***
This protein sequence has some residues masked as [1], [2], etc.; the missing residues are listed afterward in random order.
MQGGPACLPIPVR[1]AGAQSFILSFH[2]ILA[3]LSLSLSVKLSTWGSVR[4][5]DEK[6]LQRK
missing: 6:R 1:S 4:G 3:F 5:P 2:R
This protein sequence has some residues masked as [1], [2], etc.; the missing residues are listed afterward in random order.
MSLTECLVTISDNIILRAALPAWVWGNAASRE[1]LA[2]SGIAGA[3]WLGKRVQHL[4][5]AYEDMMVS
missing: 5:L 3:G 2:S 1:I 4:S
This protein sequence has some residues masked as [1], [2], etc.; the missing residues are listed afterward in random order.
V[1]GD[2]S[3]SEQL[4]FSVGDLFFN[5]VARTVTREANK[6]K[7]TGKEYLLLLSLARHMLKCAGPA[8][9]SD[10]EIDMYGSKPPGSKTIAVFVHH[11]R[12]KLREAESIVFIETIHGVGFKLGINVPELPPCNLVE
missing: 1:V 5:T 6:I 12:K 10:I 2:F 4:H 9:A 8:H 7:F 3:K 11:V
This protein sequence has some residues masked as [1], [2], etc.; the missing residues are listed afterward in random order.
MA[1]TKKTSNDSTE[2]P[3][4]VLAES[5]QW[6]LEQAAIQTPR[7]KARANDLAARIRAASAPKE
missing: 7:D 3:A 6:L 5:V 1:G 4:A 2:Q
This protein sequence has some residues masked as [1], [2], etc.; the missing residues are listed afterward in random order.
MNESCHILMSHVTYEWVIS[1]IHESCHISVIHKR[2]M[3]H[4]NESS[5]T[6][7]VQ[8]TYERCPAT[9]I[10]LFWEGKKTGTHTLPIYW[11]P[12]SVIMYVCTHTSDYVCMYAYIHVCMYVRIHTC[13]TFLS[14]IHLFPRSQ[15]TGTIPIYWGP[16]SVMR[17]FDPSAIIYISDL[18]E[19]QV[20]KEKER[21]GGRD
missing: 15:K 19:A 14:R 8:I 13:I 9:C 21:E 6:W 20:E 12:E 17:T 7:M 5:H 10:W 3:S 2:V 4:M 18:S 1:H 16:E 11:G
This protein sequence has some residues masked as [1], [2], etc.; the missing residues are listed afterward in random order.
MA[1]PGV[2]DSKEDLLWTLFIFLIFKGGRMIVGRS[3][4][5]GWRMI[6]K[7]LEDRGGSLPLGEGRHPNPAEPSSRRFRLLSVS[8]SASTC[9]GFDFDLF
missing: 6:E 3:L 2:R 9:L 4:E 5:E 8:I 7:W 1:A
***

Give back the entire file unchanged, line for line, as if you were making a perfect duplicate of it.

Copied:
This protein sequence has some residues masked as [1], [2], etc.; the missing residues are listed afterward in random order.
MQGGPACLPIPVR[1]AGAQSFILSFH[2]ILA[3]LSLSLSVKLSTWGSVR[4][5]DEK[6]LQRK
missing: 6:R 1:S 4:G 3:F 5:P 2:R
This protein sequence has some residues masked as [1], [2], etc.; the missing residues are listed afterward in random order.
MSLTECLVTISDNIILRAALPAWVWGNAASRE[1]LA[2]SGIAGA[3]WLGKRVQHL[4][5]AYEDMMVS
missing: 5:L 3:G 2:S 1:I 4:S
This protein sequence has some residues masked as [1], [2], etc.; the missing residues are listed afterward in random order.
V[1]GD[2]S[3]SEQL[4]FSVGDLFFN[5]VARTVTREANK[6]K[7]TGKEYLLLLSLARHMLKCAGPA[8][9]SD[10]EIDMYGSKPPGSKTIAVFVHH[11]R[12]KLREAESIVFIETIHGVGFKLGINVPELPPCNLVE
missing: 1:V 5:T 6:I 12:K 10:I 2:F 4:H 9:A 8:H 7:F 3:K 11:V
This protein sequence has some residues masked as [1], [2], etc.; the missing residues are listed afterward in random order.
MA[1]TKKTSNDSTE[2]P[3][4]VLAES[5]QW[6]LEQAAIQTPR[7]KARANDLAARIRAASAPKE
missing: 7:D 3:A 6:L 5:V 1:G 4:A 2:Q
This protein sequence has some residues masked as [1], [2], etc.; the missing residues are listed afterward in random order.
MNESCHILMSHVTYEWVIS[1]IHESCHISVIHKR[2]M[3]H[4]NESS[5]T[6][7]VQ[8]TYERCPAT[9]I[10]LFWEGKKTGTHTLPIYW[11]P[12]SVIMYVCTHTSDYVCMYAYIHVCMYVRIHTC[13]TFLS[14]IHLFPRSQ[15]TGTIPIYWGP[16]SVMR[17]FDPSAIIYISDL[18]E[19]QV[20]KEKER[21]GGRD
missing: 15:K 19:A 14:R 8:I 13:I 9:C 21:E 6:W 20:E 12:E 17:T 7:M 5:H 10:W 3:S 2:V 4:M 18:S 1:H 16:E 11:G
This protein sequence has some residues masked as [1], [2], etc.; the missing residues are listed afterward in random order.
MA[1]PGV[2]DSKEDLLWTLFIFLIFKGGRMIVGRS[3][4][5]GWRMI[6]K[7]LEDRGGSLPLGEGRHPNPAEPSSRRFRLLSVS[8]SASTC[9]GFDFDLF
missing: 6:E 3:L 2:R 9:L 4:E 5:E 8:I 7:W 1:A